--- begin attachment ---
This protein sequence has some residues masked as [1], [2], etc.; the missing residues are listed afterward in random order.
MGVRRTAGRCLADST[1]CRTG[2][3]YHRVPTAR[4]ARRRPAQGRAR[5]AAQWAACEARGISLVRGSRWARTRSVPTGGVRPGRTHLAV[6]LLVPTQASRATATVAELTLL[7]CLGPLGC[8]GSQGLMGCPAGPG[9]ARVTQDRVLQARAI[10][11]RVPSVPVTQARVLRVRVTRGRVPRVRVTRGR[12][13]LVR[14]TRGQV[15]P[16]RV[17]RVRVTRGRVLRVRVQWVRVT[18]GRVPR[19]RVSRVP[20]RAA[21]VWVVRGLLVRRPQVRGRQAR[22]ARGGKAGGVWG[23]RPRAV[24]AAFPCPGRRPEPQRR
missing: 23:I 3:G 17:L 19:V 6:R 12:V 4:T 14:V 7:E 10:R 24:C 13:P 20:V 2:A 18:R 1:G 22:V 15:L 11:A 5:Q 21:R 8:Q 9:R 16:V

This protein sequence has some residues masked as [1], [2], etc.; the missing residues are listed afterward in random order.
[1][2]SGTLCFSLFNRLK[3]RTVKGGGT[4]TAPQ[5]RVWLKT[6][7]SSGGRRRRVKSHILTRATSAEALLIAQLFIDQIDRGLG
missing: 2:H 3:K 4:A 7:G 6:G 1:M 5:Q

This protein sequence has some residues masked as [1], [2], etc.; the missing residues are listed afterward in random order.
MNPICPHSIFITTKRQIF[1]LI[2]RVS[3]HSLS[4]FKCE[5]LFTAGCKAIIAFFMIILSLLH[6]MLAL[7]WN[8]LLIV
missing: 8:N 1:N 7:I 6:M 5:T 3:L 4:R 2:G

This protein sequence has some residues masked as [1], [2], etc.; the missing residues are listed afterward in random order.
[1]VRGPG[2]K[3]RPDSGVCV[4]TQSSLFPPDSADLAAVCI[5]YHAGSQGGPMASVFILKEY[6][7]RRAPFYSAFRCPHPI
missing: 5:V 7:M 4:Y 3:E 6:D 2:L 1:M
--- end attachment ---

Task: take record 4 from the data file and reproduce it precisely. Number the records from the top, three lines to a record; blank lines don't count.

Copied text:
This protein sequence has some residues masked as [1], [2], etc.; the missing residues are listed afterward in random order.
[1]VRGPG[2]K[3]RPDSGVCV[4]TQSSLFPPDSADLAAVCI[5]YHAGSQGGPMASVFILKEY[6][7]RRAPFYSAFRCPHPI
missing: 5:V 7:M 4:Y 3:E 6:D 2:L 1:M